cov175Season 4 Episode 21
Katie Skelly –
Theory and Practice

“I’m never gonna be a parent, but if I were, I’d be like, ‘We’re skippin’ this Goodnight, Moon thing; you’re goin’ to Pale Fire.'”

Cartoonist Katie Skelly joins the show to talk about her new book, Operation Margarine (AdHouse Books), which is really just an opportunity for us to talk about Barthes, Edie Sedgwick, and The Maxx, before getting to the moment when she was 15 and read the least “YA”-friendly book ever for all the wrong reasons. Along the way, we also talk about how she manages to work on her comics while holding down a (respectable) full-time job, why she’d rather hunt for a rare comic than buy something new, what it was like to belong to a high school anime club that only had two members. Go listen!

“6 o’clock hits, it’s time to leave the office; what are you going to do with the four or five hours you have before going to sleep?”

Enjoy the conversation! Then check out the archives for more great episodes!

Follow The Virtual Memories Show on iTunes, Twitter, Facebook, Tumblr, and RSS!

About our Guest

Katie Skelly lives and works in Queens, NY. Her first graphic novel, Nurse Nurse, was published by Sparkplug Books in 2012. Her latest book, Operation Margarine, was published by AdHouse Books in 2014. You can find her on her website, on Tumblr, and on Twitter.

Credits: This episode’s music is Katie’s Been Gone by The Band. The conversation was recorded in my hotel room during the 2014 Toronto Comic Arts Festival on a Zoom H2n (I had some weird distortion/flutter on my usual Blue enCORE 200 microphones feeding into a Zoom H4n recorder, so I went with my backup recording). The intro and outro were recorded on Blue Yeti USB Microphone. Processing was done in Audacity and Garage Band. Photo of Ms. Skelly by Amy Roth.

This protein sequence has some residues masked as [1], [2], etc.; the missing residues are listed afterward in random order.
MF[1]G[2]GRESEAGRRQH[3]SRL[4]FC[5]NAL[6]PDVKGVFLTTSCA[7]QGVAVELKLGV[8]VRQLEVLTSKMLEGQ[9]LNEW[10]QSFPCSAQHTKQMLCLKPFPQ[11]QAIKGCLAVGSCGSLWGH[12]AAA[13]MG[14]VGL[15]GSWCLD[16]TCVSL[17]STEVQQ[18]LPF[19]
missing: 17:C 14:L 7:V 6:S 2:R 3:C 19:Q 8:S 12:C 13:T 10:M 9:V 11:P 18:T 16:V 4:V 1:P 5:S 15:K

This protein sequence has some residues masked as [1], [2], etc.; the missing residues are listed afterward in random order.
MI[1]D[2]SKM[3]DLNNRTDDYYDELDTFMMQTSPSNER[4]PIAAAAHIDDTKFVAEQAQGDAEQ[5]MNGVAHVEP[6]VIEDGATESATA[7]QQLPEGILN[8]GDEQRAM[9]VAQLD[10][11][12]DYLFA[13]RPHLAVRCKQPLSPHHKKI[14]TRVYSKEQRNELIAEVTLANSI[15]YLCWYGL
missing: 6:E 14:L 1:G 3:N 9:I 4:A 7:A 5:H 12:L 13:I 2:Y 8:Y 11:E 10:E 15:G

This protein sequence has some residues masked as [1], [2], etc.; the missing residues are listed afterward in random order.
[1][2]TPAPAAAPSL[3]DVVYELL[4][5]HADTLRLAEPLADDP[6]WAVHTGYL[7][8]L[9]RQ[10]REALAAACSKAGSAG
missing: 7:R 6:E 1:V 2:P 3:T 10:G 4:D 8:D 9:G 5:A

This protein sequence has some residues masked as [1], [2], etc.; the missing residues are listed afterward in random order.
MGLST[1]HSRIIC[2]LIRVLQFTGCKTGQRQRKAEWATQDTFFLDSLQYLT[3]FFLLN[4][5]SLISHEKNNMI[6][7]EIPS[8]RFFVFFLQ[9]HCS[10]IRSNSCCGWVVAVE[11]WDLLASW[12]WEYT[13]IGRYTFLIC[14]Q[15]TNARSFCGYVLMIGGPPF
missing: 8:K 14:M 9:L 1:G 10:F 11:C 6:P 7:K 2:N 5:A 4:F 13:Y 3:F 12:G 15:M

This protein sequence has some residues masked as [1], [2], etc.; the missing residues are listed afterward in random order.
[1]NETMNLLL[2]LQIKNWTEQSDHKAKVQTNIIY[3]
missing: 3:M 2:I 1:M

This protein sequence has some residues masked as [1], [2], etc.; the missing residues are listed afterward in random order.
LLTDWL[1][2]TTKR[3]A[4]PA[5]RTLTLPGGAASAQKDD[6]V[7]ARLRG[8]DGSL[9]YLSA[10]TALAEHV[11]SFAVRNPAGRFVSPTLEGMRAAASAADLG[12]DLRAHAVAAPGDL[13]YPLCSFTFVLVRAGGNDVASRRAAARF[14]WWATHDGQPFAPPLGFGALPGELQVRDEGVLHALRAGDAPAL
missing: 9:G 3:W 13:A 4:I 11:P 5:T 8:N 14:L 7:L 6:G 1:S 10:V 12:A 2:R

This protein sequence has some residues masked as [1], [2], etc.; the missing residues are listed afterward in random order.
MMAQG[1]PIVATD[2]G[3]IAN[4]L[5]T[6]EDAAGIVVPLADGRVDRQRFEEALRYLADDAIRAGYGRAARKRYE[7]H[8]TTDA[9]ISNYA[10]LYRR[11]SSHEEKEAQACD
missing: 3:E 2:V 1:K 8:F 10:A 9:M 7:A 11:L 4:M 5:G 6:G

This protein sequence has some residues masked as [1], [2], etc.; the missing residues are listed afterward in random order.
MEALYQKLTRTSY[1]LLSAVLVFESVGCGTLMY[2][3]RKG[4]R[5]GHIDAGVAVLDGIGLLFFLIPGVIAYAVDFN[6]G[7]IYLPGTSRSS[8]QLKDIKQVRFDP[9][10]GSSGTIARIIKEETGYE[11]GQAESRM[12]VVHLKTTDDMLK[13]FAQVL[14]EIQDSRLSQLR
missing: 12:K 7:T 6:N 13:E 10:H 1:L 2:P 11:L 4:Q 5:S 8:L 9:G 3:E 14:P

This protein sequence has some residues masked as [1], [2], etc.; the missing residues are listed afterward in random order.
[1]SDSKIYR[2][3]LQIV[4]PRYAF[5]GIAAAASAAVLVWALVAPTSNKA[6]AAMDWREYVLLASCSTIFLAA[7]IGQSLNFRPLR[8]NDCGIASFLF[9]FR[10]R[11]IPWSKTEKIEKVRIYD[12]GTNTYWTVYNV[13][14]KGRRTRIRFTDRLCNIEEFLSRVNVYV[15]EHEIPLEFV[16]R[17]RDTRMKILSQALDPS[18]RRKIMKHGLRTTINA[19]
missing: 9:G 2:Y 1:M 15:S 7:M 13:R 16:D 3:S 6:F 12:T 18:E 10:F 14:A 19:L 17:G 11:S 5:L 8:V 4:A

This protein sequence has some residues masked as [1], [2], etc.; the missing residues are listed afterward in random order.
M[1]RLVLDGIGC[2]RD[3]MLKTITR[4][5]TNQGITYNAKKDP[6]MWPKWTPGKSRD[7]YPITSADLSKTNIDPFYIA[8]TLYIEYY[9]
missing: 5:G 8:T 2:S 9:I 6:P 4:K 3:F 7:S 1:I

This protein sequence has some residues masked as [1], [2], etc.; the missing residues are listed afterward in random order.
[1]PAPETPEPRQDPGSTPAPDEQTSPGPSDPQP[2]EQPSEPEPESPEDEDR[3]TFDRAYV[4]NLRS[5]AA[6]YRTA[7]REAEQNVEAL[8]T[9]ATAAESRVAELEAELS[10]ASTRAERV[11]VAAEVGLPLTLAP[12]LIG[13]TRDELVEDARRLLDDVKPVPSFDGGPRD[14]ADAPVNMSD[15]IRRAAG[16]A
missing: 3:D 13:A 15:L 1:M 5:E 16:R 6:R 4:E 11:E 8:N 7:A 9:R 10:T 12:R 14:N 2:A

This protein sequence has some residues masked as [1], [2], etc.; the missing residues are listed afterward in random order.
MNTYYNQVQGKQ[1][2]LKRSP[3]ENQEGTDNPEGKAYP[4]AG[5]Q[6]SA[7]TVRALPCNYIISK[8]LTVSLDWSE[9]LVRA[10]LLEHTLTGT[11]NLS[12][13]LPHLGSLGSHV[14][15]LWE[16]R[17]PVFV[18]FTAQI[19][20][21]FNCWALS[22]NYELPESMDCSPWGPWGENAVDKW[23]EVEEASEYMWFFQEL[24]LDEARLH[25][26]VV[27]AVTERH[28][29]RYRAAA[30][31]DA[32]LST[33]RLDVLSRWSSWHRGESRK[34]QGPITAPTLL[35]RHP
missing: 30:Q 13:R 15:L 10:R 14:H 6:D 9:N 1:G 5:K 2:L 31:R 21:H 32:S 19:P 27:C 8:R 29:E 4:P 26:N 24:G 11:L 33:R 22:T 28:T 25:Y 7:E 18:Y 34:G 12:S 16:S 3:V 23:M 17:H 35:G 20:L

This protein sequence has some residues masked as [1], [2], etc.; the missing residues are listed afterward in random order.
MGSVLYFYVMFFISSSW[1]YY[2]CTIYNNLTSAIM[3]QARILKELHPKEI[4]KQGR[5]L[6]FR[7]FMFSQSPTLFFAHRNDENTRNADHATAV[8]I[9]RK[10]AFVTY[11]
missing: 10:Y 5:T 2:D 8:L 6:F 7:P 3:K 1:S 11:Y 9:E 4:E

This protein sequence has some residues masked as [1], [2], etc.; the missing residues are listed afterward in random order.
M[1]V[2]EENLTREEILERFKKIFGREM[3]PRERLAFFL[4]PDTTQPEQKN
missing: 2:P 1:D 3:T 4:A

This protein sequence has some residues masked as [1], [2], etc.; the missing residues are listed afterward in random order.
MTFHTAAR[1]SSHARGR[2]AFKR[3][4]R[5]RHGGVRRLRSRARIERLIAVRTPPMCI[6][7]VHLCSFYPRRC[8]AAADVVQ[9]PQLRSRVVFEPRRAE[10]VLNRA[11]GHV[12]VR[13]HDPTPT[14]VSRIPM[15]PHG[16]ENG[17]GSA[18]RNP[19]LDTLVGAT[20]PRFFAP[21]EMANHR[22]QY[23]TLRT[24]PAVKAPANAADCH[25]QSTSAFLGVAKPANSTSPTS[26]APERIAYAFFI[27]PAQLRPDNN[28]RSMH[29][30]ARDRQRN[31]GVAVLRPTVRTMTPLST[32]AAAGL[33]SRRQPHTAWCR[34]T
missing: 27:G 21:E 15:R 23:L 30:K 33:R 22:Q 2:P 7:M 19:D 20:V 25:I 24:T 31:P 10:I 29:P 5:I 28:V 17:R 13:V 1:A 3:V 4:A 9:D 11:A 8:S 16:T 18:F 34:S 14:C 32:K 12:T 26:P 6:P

mimicapSeason 4, Episode 19
Mimi Pond:
The Customer is Always Wrong

“With some of the people in the story, I thought, ‘What if they get mad? What if their feelings are hurt? What if they say, “That’s not the way it was!”,’ and then I thought, ‘Y’know what? Let THEM try to spend 35 years trying to figure this out! I’ve devoted my life to telling this tale that needs to be told.'”

Mimi Pond joins us to talk about her New York Times-bestselling graphic novel Over Easy (Drawn & Quarterly)! We talk about the book, which offers a semifictional version of Mimi’s life in art school and working at a legendarily kooky diner in Oakland, CA in the late 1970’s. We also cover her life in New York in the early 1980’s, how she met her One True Love at a puppet show, the big break she got from a paper described as “The Village Voice for the Upper East Side,” the difficulties of balancing mom-hood with art, the variety of ways she was screwed over by book publishers, her fixation on the Patty Hearst kidnapping, what she hopes young people get out of Over Easys rendition of its era, and more! (It’s kinda hard to believe we got to all that in less than 40 minutes!) Give it a listen!

“One of the great things about the ’70s was the liberation of both sexes. But the slut-shaming nowadays is such a double standard. . . . I made plenty of mistakes, but I learned from them and I married the right person. “

Enjoy the conversation! Then check out the archives for more great episodes!

Follow The Virtual Memories Show on iTunes, Twitter, Facebook, Tumblr, and RSS!

About our Guest

Mimi Pond is a cartoonist, illustrator and writer. She’s created comics for the LA Times, Seventeen Magazine, National Lampoon, and many other publications. Her TV credits include the first full-length episode of The Simpsons, and episodes for the shows Designing Women and Pee-Wee’s Playhouse. She lives in LA with her husband, the artist Wayne White.

Credits: This episode’s music is Busy, Pretty Waitress by Stellavision. The conversation was recorded in a study room at the Toronto Reference Library on a pair of Blue enCORE 200 microphones, feeding into a Zoom H4n recorder. The intro and outro were recorded on Blue Yeti USB Microphone. Processing was done in Audacity and Garage Band. Photo of Ms. Pond by me.